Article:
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New Yorkers already living with fracking, despite moratorium
New York communities are already feeling the impact of the natural gas drilling process known as hydrofracking, despite a statewide 5-year moratorium. That was the feeling on both sides of the debate expressed at an Albany Law School symposium on Tuesday. The event focused on the broad range of legal issues associated with the technology’s impact on environment, land title, financial markets and local governance. The Innovation Trail’s Jenna Flanagan was there.
A lengthy panel discussion frequently turned into a debate between Elisabeth Radow, chair of the Committee on Energy, Agriculture and the Environment of the League of Women Voters, and Karen Moreau, executive director of the New York State Petroleum Council.
“I think that people in upstate New York deserve a chance.”
Moreau maintains that the economic stress felt by many of the counties in the Southern Tier would be alleviated by exploiting gas reserves found in the Marcellus Shale. While acknowledging the drilling technique has caused some problems in other states, she insists New York’s proposed regulations would minimize accidents.
“The whole point is to try to develop a regulatory environment to minimize that. Our companies don’t want things to go wrong. It doesn’t do our bottom line any good for things to go wrong.”
She says allowing it should be to individual landowners to determine whether they want to lease or sever rights to the minerals below their land. She insists hydro-fracking would be a job generating economic boost to struggling rural communities.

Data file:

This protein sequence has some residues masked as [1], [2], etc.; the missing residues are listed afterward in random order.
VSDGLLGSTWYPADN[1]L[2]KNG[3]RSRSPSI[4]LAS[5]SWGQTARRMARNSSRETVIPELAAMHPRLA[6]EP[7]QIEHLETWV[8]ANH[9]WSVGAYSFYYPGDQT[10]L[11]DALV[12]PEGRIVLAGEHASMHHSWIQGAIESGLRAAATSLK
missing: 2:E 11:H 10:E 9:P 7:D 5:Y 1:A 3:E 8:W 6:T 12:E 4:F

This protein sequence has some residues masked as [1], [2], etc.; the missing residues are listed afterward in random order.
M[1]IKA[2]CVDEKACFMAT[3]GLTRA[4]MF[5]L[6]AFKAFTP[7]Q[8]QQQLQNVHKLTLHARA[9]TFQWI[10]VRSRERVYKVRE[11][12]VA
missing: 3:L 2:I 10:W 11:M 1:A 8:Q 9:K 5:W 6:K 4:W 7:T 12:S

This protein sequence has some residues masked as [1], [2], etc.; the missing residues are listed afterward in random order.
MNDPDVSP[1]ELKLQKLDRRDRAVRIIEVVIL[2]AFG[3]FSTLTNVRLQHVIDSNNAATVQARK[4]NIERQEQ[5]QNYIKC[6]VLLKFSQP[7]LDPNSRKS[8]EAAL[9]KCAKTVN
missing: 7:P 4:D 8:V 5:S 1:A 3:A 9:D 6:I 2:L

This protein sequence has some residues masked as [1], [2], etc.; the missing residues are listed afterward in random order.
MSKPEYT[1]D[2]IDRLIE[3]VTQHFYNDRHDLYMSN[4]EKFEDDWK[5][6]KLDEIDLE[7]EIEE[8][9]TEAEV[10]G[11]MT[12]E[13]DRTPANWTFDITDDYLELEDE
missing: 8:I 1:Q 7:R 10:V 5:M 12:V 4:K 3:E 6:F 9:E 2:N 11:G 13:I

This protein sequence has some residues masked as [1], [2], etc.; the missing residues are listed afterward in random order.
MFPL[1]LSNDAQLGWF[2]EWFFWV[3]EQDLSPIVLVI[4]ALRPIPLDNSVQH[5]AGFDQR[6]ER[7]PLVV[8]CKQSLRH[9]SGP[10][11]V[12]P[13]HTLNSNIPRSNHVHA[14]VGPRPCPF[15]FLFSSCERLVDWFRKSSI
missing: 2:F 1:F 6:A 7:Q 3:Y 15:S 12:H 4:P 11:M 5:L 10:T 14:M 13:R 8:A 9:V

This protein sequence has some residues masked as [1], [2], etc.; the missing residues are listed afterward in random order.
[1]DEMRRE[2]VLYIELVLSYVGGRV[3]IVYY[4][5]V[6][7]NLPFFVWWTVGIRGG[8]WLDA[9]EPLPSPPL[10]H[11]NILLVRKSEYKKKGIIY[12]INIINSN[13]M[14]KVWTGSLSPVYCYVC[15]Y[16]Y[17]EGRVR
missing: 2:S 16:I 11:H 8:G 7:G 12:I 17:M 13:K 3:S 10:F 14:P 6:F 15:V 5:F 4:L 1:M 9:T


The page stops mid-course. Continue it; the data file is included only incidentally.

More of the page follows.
Elisabeth Radow disagrees. She points out that a number of land owners in the Marcellus Shale region are large corporations that have purchased huge tracts of land.
“So if the water becomes contaminated or the air becomes polluted they’re not going to have to be there to have to suffer the impacts but they may be able to reap the benefits.”
She says no matter what regulations are put in place, allowing hydraulic fracturing on private property carries more than health risks.
“The gas leases don’t have insurance provisions in them. The gas industry is underinsured. So when you have these operations on people’s properties, you’re leaving private property owners vulnerable to become responsible for activity that they do not control.”
Not only that, but Radow adds insurance giant Nationwide Mutual won’t cover damage related to the drilling. With so many parties uninsured, a drilling ‘mishap’ can leave New York’s taxpayers with the bill for degraded properties.
The state’s Department of Health is currently reviewing the DEC’s proposed guidelines for drilling, and has yet to determine whether or not they provide adequate protections for public health.